Take part in a city tour of Noto, whose historic center was declared a World Heritage Site by UNESCO in 2002! Noto is known as the Capital of the Baroque for its architecture, completely rebuilt after the 1693 earthquake which destroyed the entire town.
Begin your experience from the city' s cathedral. The church is placed at the end of a three-flight staircase, which further enhances its beauty, while the limestone facade gives the structure an almost golden color. Access the cathedral from one of the three portals and admire the refined interiors; moreover, visiting the Cathedral Museum, you will discover the history of the building, from its construction to the earthquake, also learning about the reconstruction and the life of the saints, here represented through sacred art.
Then, head on visiting the Church of San Girolamo, which has a concave facade. Here too, two bell towers delimit the entrance that leads onto a staircase right in front of Via Nicolaci, from where you will have the best view of the church. The structure currently houses the Museum of Confraternities, dedicated to the confraternities of the city whose history is told through all the exhibits on display. From the staircase, you can admire, every third Sunday in May, the magnificent floral mosaics of the Infiorata festival.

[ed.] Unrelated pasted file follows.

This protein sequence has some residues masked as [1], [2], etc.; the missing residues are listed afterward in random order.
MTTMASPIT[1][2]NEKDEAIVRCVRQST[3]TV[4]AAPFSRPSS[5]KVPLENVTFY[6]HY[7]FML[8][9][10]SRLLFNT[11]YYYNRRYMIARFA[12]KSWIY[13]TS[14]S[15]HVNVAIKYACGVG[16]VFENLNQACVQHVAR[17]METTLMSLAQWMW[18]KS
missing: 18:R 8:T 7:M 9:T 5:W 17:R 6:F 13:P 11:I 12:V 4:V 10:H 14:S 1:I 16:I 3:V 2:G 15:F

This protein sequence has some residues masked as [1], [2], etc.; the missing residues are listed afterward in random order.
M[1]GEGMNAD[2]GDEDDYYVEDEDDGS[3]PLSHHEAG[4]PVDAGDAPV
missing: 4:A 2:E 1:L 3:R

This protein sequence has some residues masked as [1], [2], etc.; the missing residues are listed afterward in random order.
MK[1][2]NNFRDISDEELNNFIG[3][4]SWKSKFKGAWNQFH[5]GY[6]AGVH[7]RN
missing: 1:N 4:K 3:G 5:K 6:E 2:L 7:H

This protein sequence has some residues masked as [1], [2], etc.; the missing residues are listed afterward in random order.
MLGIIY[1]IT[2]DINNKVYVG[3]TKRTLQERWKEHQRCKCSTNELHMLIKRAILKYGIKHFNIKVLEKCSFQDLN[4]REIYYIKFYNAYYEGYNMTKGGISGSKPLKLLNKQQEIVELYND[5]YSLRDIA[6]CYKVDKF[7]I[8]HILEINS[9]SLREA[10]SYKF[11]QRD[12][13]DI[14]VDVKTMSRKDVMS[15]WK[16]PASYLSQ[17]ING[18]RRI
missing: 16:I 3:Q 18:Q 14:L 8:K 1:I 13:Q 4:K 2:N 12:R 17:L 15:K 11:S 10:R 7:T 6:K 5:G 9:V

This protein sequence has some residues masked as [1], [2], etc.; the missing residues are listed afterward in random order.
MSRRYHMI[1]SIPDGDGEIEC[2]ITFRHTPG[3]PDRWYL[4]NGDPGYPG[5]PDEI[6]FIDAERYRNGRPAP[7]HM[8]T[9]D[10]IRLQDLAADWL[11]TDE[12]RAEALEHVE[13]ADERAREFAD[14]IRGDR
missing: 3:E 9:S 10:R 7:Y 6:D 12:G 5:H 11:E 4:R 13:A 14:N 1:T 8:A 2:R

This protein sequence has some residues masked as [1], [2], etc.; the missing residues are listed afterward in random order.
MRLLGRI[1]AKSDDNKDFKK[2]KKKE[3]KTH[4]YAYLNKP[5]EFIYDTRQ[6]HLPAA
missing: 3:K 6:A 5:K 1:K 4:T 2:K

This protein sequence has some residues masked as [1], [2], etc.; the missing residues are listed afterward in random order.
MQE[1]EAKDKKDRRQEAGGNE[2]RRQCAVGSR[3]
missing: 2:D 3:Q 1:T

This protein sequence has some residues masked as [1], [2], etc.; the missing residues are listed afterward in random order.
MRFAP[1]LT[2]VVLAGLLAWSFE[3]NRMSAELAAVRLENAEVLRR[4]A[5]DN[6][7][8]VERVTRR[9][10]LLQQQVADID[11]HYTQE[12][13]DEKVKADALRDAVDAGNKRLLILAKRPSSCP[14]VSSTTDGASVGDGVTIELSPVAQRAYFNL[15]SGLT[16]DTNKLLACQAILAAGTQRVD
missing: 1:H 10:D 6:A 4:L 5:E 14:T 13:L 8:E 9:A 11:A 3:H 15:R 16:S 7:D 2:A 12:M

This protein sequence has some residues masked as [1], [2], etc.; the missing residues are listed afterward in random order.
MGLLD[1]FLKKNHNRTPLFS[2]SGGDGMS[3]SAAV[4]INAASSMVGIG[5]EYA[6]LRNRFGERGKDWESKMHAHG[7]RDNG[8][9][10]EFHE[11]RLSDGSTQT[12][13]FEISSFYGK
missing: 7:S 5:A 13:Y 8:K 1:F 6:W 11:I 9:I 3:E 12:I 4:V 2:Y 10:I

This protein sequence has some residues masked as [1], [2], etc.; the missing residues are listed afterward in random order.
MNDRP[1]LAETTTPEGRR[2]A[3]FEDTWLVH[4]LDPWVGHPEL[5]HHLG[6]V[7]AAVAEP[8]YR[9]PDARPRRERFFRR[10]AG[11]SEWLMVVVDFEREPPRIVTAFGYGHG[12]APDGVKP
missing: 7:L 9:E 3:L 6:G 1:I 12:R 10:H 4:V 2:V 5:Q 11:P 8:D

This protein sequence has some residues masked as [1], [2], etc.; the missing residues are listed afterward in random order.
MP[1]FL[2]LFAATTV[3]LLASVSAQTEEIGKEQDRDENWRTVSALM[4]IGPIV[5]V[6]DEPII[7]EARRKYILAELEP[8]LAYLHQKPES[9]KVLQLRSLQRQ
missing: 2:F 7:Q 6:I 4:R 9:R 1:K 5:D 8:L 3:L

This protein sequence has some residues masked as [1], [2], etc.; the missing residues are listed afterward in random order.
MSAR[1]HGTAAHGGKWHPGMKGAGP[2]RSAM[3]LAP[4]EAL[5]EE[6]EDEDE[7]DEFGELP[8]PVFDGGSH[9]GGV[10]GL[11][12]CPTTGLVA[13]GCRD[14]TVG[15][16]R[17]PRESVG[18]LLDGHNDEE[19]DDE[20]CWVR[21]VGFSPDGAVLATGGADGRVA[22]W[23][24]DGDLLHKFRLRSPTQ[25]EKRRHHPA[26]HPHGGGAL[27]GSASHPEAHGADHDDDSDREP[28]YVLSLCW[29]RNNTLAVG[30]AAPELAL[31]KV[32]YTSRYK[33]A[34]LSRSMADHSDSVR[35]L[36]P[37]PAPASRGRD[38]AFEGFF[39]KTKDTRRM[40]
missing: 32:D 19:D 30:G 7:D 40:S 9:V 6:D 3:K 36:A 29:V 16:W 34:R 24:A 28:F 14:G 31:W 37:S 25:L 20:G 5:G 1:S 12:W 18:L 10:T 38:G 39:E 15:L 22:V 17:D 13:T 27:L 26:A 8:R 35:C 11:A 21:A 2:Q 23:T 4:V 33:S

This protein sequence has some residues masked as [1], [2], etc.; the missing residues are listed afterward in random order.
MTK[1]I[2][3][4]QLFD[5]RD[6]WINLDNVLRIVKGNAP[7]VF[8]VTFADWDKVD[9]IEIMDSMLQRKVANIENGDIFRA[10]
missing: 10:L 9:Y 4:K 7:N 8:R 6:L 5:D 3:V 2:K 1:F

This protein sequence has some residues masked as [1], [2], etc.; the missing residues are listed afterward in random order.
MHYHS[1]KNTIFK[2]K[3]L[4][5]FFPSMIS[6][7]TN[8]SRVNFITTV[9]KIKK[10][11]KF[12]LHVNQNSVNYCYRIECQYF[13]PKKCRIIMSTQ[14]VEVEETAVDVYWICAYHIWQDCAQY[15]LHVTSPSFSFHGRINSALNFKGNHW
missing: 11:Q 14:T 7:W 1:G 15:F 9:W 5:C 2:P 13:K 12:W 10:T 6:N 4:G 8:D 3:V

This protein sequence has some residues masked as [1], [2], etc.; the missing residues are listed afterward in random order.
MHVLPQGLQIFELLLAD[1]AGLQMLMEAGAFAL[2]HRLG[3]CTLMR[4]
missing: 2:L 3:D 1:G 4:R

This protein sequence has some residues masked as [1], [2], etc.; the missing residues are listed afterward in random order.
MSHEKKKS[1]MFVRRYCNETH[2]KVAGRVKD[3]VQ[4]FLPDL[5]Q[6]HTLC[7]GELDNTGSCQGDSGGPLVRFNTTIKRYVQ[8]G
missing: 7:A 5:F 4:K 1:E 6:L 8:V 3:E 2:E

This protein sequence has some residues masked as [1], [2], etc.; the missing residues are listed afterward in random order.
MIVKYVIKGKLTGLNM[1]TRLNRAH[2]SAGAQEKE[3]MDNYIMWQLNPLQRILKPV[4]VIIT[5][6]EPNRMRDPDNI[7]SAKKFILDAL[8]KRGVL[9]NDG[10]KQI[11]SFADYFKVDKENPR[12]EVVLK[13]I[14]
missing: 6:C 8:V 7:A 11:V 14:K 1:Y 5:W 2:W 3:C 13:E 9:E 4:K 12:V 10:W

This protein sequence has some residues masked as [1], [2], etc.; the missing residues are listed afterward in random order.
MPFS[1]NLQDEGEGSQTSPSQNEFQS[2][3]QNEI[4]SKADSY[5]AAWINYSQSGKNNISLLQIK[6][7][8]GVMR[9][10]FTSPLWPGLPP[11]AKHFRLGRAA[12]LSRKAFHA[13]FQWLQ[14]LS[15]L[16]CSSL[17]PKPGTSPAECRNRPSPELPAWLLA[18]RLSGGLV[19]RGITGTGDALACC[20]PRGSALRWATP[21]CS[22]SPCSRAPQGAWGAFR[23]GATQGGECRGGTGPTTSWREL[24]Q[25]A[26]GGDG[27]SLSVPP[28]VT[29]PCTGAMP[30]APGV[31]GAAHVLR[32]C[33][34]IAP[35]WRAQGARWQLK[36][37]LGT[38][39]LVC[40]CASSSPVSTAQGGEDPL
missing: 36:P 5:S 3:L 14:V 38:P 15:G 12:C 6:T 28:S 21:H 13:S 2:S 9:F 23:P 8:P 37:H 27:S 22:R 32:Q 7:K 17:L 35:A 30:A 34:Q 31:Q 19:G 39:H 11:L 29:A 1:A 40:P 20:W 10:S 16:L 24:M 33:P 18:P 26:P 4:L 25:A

Your tour of Noto continues with the Church of San Domenico, the building that best represents the Baroque style in the city. His architect decided to include all the typical elements of Sicilian Baroque, making this church a treasure of architecture not only in Noto, but in all of Sicily. In the mid-1900s, a crypt, which can still be visited, was discovered inside the church; it contains bone remains of the friars and several frescoes dating back to the 1600s. These finds survived the 1693 earthquake together with the church, which did not suffer any damage.
The Basilica of the Santissimo Salvatore was built starting from 1767 and its facade has a Neoclassical style. The internal decorations began instead in 1794 and represent the transition between the Baroque and Neoclassical styles. Attached to the Basilica is the Benedictine monastery, which housed the nobles' daughters who had to become cloistered nuns. Through particular windows with wrought iron grates, the so-called "jealousies", the nuns could see the life of the city.
Next to the Basilica of the Santissimo Salvatore, there is the bell tower, which can be climbed to admire the panorama. Before reaching it, you will pass through the choir, which allows you to see the Basilica from an unusual and unique point of view.